I've read Rev. Peter Leithart's post-General Assembly letter to the stated clerk of his presbytery several times now and two questions occur to me.
Before beginning, however, a confession. I find the idea of a pre-fall covenant of works between God and Adam somewhat of a stretch Biblically, I do believe in the powerful congruence between Adam and Christ which the term "covenant of works" apparently refers to. Yet Hosea 6:7 notwithstanding, I remain unconvinced Scripturally of the existence of an objective covenant between God and Adam. In this as in most matters I prefer Calvin's approach to the Covenants to the views that followed him
That said, I don't understand why Pastor Leithart rejects any notion of merit in Adam in his response to point 4 of the Ad Interim Report only to argue in point 9 that James teaches a final judgment according to works. It seems he cuts the donkey's nose off only to turn around and pin it on its tail by denying merit in Adam while arguing for a final judgment based on works. Perhaps he distinguishes between works and merit. If so, it seems a distinction without much difference. The idea that Adam's obedience did not satisfy God because God needs no one's obedience doesn't square with his somewhat inchoate insistence that we give the passage in James its due which declares, "You see that a person is justified by works and not by faith alone."
(Actually, I find it troubling that the second half of Jame 2:24 is so infrequently included in quotations by those who profess they're simply trying to square James with Paul. They may think that the end of the verse--and not by faith alone--is assumed in their arguments, but it sure would make those of us who are troubled by Federal Vision thinking more comfortable if we heard it expressly stated every time the first half of the verse--a person is justified by works--is emphasized.)
Second, and perhaps more importantly, Pastor Leithart is right to use marriage as a symbol of the believer's union with Christ. Not only does Ephesians 5 explicitly tell us that human marriage is modeled on the relationship between Christ and the Church, Jesus routinely uses marriage as a picture of His Kingdom and Revelation's picture of the end of history is of a great marriage feast.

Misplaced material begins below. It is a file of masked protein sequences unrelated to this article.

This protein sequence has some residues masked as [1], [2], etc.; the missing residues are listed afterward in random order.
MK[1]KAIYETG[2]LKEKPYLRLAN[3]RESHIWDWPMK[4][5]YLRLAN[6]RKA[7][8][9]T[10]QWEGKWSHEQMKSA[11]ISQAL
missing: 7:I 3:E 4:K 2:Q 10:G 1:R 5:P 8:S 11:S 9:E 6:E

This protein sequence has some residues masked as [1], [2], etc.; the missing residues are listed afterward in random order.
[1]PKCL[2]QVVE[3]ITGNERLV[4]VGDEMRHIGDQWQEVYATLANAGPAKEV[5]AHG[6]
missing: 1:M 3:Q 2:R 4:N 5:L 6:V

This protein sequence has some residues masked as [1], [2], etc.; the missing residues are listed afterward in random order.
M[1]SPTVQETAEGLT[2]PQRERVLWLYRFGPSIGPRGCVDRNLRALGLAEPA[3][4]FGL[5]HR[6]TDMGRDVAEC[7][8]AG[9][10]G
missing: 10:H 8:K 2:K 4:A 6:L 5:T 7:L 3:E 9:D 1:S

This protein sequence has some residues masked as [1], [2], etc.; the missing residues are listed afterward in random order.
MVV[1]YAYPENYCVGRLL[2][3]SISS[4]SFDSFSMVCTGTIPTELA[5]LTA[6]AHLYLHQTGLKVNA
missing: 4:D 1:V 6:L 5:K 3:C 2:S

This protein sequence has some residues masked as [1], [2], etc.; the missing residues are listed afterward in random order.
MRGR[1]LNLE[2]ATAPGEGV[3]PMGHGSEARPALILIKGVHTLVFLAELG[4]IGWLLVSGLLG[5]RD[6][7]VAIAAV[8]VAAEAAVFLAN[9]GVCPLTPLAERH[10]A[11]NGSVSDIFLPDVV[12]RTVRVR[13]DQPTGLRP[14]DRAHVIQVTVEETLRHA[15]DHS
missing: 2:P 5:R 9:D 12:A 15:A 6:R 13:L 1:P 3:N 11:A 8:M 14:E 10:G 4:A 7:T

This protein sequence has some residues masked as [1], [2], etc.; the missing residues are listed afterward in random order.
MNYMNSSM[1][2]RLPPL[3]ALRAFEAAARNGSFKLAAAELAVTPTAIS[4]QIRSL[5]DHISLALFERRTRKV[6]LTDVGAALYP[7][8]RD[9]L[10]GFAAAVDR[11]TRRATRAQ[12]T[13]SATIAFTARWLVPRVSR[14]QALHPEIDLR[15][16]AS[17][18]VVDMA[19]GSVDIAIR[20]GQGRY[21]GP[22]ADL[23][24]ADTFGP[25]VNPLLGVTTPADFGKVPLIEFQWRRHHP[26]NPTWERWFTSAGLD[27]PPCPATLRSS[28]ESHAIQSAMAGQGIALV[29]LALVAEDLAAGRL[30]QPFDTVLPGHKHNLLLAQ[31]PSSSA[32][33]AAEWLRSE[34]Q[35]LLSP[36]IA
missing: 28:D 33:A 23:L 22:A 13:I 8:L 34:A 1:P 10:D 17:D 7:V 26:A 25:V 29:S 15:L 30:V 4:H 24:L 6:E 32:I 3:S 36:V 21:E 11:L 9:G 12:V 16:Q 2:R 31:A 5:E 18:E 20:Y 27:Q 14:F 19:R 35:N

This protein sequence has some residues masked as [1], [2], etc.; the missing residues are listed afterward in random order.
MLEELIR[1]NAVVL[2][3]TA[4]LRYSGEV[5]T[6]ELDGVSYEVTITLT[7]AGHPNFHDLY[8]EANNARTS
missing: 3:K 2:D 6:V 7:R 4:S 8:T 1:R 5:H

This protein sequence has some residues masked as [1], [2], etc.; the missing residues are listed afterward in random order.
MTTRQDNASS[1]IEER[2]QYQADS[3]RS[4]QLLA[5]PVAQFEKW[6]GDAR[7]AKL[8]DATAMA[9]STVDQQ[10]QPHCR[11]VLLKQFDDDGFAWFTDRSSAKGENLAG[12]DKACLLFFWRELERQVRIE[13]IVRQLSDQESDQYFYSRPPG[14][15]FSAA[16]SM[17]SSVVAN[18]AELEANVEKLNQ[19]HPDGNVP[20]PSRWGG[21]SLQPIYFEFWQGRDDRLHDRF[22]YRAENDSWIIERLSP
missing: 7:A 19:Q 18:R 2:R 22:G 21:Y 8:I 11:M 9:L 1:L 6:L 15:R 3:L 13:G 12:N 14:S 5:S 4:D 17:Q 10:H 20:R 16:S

But this brings up difficult issues involving the corporate vs. individual nature of things ecclesiological and soteriological. It's clear that the marriage feast of Christ and the Church lie ahead in history, but it's also clear that the Bible teaches an individual union with Christ that is not merely future but current: "I have been crucified with Christ and I no longer live but Christ lives in me."
Pastor Leithart writes in his response to recommendation #7 of the Ad Interim Report,
I do believe that some are united to Christ yet do not persevere (John 15). During the time they are branches in the vine, they do receive benefits from Christ through the Spirit and may enjoy real, personal, and deep communion with Jesus for a time. Yet, their relationship with Christ is not identical to the relationship of the elect. Put it this way: Some are united to Christ as members of the bride but are headed for divorce; others are united and headed for consummation. Marriages that end in divorce are not the same as marriages that end happily.
My question--and it's not necessarily one with a simple answer on either side--is how Pastor Leithart can speak of some who are "united to Christ as members of the bride but are headed for divorce" while saying that "others are united and headed for consummation."
At this point Pastor Leithart seems to have sundered what can't be divided--the "union" and "consummation" of marriage. Yes, the marriage feast of the Lamb lies ahead for the Church. But, and here's the rub for all of us, Scripture clearly speaks of that which is future for the Church being present reality for those of us who are individual atoms in the Church.
When Pastor Leithart speaks of some being "united" with Christ and headed for consummation while others united with Christ are headed for divorce, he seems to reserve consummation only for the elect. But marriage isn't marriage without consummation. So either none of us are yet united with Christ--only to His Bride, the Church, which will one day be united to Christ in eternity--or there are those who are united with Christ in consummated marriage who will fall away.
Pastor Leithart seems to believe in an unconsummated one-flesh union between the non-elect and Christ. At this point, the analogy from marriage (which we know is no mere analogy) works against Pastor Leithart. There is no such thing Biblically speaking as an unconsummated marriage. To speak of such is akin to speaking of an undeclared, uncut covenant. You simply can't separate consummation from marriage.